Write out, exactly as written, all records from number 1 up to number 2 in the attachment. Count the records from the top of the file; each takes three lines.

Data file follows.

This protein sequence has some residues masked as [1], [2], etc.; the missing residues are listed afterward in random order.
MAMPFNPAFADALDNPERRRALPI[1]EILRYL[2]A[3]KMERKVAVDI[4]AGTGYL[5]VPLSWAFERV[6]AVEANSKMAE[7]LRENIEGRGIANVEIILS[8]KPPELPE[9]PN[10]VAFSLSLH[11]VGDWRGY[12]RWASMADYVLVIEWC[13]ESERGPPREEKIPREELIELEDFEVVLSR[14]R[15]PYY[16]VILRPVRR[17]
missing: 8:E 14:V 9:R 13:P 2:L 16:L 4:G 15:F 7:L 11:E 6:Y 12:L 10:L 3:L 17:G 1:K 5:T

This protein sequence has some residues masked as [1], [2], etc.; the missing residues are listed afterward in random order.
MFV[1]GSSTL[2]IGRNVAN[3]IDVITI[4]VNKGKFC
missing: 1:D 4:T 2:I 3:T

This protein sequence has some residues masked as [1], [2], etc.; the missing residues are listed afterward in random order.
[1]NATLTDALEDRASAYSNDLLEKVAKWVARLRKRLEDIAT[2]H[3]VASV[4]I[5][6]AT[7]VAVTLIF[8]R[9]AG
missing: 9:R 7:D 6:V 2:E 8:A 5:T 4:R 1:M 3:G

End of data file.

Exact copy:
This protein sequence has some residues masked as [1], [2], etc.; the missing residues are listed afterward in random order.
MAMPFNPAFADALDNPERRRALPI[1]EILRYL[2]A[3]KMERKVAVDI[4]AGTGYL[5]VPLSWAFERV[6]AVEANSKMAE[7]LRENIEGRGIANVEIILS[8]KPPELPE[9]PN[10]VAFSLSLH[11]VGDWRGY[12]RWASMADYVLVIEWC[13]ESERGPPREEKIPREELIELEDFEVVLSR[14]R[15]PYY[16]VILRPVRR[17]
missing: 8:E 14:V 9:R 13:P 2:L 16:L 4:G 15:F 7:L 11:E 6:Y 12:L 10:L 3:L 17:G 1:K 5:T

This protein sequence has some residues masked as [1], [2], etc.; the missing residues are listed afterward in random order.
MFV[1]GSSTL[2]IGRNVAN[3]IDVITI[4]VNKGKFC
missing: 1:D 4:T 2:I 3:T